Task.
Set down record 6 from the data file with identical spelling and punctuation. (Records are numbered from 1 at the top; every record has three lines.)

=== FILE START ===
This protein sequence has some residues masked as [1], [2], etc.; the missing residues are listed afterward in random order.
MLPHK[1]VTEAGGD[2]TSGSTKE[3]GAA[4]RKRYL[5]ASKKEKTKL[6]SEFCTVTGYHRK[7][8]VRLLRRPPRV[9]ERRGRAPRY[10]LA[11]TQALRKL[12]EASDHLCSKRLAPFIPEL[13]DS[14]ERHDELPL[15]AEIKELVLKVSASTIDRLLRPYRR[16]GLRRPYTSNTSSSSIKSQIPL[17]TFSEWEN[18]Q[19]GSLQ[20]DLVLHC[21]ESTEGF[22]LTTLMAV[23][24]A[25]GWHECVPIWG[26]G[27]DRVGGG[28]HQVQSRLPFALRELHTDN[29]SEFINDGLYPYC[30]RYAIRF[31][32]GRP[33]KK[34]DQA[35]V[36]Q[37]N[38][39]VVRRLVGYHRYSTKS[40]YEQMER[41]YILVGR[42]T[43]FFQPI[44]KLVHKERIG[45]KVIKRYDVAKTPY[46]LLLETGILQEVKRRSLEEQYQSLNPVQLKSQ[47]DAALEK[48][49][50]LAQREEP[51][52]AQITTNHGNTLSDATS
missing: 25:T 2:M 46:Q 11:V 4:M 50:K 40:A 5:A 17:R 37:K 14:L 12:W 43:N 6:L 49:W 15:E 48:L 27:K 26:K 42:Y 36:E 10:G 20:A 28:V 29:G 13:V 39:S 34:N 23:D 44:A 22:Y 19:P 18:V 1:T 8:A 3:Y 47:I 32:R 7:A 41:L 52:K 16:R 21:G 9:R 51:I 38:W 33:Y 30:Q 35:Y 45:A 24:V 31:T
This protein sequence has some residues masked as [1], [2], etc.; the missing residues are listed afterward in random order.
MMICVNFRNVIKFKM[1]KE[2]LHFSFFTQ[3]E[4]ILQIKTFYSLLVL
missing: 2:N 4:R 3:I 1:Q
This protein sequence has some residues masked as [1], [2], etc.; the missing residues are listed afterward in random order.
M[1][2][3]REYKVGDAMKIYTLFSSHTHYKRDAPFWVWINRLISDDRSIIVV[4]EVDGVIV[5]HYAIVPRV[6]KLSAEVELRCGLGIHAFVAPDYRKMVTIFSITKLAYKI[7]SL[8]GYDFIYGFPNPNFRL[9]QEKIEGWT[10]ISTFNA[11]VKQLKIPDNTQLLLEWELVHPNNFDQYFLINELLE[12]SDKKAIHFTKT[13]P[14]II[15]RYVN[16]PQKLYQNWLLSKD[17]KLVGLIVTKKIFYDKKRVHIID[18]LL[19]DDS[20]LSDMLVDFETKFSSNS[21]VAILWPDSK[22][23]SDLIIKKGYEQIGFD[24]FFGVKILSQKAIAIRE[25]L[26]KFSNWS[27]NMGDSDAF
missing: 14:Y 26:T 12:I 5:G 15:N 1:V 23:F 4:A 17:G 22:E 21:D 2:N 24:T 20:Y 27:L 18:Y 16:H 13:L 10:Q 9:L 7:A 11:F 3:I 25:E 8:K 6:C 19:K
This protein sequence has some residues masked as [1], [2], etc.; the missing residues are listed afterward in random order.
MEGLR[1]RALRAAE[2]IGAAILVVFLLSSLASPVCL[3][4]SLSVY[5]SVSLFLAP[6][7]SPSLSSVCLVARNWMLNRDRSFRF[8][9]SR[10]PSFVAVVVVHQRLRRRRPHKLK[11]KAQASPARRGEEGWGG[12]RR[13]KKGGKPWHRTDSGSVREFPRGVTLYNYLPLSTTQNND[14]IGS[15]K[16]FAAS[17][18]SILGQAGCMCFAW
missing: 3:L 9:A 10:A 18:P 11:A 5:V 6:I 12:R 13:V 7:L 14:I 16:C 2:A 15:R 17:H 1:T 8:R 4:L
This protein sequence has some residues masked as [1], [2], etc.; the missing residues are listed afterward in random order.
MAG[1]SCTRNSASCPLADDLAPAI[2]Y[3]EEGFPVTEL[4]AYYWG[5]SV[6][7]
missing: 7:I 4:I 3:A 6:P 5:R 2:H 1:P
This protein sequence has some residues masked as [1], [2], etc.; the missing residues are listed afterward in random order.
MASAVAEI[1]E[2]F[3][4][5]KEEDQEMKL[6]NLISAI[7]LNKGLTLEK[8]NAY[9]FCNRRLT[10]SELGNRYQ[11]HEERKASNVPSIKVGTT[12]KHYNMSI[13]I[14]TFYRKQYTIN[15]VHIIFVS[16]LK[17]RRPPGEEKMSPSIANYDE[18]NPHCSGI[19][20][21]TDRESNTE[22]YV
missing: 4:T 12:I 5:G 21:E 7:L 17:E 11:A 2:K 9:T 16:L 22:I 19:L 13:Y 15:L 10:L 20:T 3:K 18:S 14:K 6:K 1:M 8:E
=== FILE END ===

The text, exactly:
This protein sequence has some residues masked as [1], [2], etc.; the missing residues are listed afterward in random order.
MASAVAEI[1]E[2]F[3][4][5]KEEDQEMKL[6]NLISAI[7]LNKGLTLEK[8]NAY[9]FCNRRLT[10]SELGNRYQ[11]HEERKASNVPSIKVGTT[12]KHYNMSI[13]I[14]TFYRKQYTIN[15]VHIIFVS[16]LK[17]RRPPGEEKMSPSIANYDE[18]NPHCSGI[19][20][21]TDRESNTE[22]YV
missing: 4:T 12:I 5:G 21:E 7:L 17:E 11:A 2:K 9:T 16:L 22:I 19:L 13:Y 15:L 10:L 20:T 3:K 18:S 14:K 6:K 1:M 8:E